28 August 2017

Knowing and Loving Jesus

Twenty-first Sunday in Ordinary Time
Anthony John Strouse; brown hair, hazel eyes; approximately 6 feet tall, 154 pounds; resides at 3139 Hogarth Avenue, Flint, MI 48532; Catholic priest and Michigan State Police chaplain; enjoys traveling, reading, and watching high school and college sports; oldest of three children.  Those are a lot of facts about me.  Most of those could be found online.  But just because a person knows those facts, does that mean that they know me?  I think we could all agree that knowing about a person is not the same as knowing the person him or herself.
Today Jesus asks the apostles who He is.  The apostles themselves have seen a lot of things, and have spent a lot of time with Jesus.  At the time of Jesus, and especially in Judaism, to be a disciple of a rabbi meant that you went everywhere he did.  Being a disciple wasn’t a hobby or even a part-time job; it was a way of life that changed all your circumstances.  So the apostles knew a lot about Jesus.  They had seen him change water into wine, heal a lame man lowered down from the roof, teach people a new way of life in the Beatitudes, walk on water, and even multiply 5 loaves and 2 fish so that over 5,000 people could be fed.  
And as Jesus asks who others say He is, they give Him the facts, and some of the inferences others are making about Jesus: “‘Some say John the Baptist, others Elijah, still others Jeremiah or one of the prophets.’”  But then Jesus makes the question very personal and requires an answer that takes some soul-searching: “‘But who do you way that I am?’”  The basic facts are not enough when faced with this question.  You can’t simply rattle off stats when a person asks you who they are, because a person is more than just the aspects of his or her life.
Of course, we are familiar with St. Peter’s response; this is one of the clear passages that Catholics rely on to support our belief that Jesus instituted the papacy, not merely as a first among equals (as Jesus gave the power to forgive first to St. Peter, but then to all), but in a unique role, because to none of the other apostles did Jesus ever say, “‘…upon this rock I will build my church…’” and “‘I will give you the keys to the kingdom of heaven.’”  St. Peter, our first pope, does not merely describe facts about Jesus, but identifies who Jesus is: the Christ, the π›ΈπœŒπœ„πœŽπœπœŠπœ (the Greek word for Messiah), the Son of the one, true, and living God.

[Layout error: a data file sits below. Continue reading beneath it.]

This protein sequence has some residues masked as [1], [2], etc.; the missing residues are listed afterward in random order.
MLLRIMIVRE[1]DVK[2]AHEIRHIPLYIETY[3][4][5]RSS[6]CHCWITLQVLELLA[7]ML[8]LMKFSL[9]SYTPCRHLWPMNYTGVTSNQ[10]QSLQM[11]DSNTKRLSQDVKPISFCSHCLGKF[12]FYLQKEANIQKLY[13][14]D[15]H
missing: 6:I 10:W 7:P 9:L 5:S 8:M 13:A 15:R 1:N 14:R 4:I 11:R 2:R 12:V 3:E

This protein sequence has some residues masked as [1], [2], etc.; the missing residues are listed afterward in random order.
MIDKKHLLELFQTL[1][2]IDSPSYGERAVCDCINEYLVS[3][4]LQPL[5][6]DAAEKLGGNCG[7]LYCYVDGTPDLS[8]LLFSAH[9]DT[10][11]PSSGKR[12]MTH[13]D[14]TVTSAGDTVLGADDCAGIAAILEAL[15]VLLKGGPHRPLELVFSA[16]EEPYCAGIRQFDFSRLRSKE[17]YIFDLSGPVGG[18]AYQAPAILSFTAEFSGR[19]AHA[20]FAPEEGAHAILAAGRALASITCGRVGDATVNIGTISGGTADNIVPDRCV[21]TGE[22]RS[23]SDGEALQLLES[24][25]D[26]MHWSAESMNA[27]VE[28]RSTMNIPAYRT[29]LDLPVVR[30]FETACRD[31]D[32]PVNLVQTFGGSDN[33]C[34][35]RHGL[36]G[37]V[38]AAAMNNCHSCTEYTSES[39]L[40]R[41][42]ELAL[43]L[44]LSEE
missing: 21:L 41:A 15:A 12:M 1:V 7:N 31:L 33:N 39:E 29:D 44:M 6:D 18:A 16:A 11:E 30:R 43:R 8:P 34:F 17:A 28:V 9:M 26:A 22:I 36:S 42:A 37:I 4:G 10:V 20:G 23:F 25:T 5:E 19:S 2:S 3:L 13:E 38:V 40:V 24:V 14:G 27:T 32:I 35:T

We are probably good about reciting facts about Jesus.  We probably remember things that we learned about Jesus in Catholic Schools or religious education classes.  But do we know Jesus?  Not, do we know about Jesus, but do we know Jesus?  Whom do we know better: Jesus or our spouse?  Jesus or our best friend?  Jesus or our children?
Of course, to know someone, we have to know something about that person.  The complaint from many people who grew up with the Baltimore Catechism, and there is certainly some truth to this, is that they knew all the facts, but never realized that being a Catholic entailed a relationship with Jesus, and therefore a relationship with His Mystical Body, the Church.  They could tell you why God made us (God made us to know, love, and serve Him in this life, so to be happy with Him in the next) and recite all the necessary memorized prayers, but Jesus was, more or less, a stranger.  If we fast forward to the next generation, the general observation is that they were very good at knowing that Jesus loves them, and how to make crafts about Bible stories (the joke is that CCD really stands for cut, color, and draw), but they don't know anything about what the Church actually teaches, and often times do not know prayers beyond the Our Father, Hail Mary, and Grace Before Meals.
In reality, both approaches are needed.  We need to know the facts about a person, but we need to build on those facts to a deeper relationship.  If we put it in terms of a marital relationship, this makes perfect sense.  Can you imagine going up to a person and saying, “I know your height, weight, hair color, hobbies, credit score, eating habits, etc., so let’s get married!”?  That would be crazy!!  On the other hand, can you imagine going up to a person and saying, “I don’t know anything about you, but I know that I love you, so let’s get married!”?  Equally crazy!!  
In order to love a person, we first have to know that person.  So many of the annulments that I deal with are from people who admit that they thought they knew the person they were marrying, but it turns out they were wrong.  Learning about Jesus and about the Church is important, especially as a younger child.  We need to learn the facts, the rules, and the prayers that so many generations memorized.  And that doesn’t end in childhood; I’m not done learning about Jesus and the Church, and I have 4 degrees in those subjects!  So we all need to continue to form our mind with the intellectual treasures of the faith.  
But, especially as we are in middle school and older, we also need to develop and emphasize that relational aspect with Jesus.  If all we know are facts about Jesus, then it’s hard to say that we’re a disciple of Jesus, because a disciple is someone who knows the Master intimately, not just at a surface level.  St. James says it this way in his letter: “You believe that God is one.  You do well.  Even the demons believe that and tremble.”  Demons know about God, but they don’t have a relationship with God.  

Today the Lord invites us to know Him better.  Maybe we need to grow in the facts that we know about Jesus.  Maybe we need to grow in our relational part of our friendship with Jesus.  In whatever way we need to continue to grow (and we’re never done, not even after Confirmation!), God promises to assist us by the Holy Spirit, so that we can truly be the friends of God, not only in name, but, more importantly, in deed.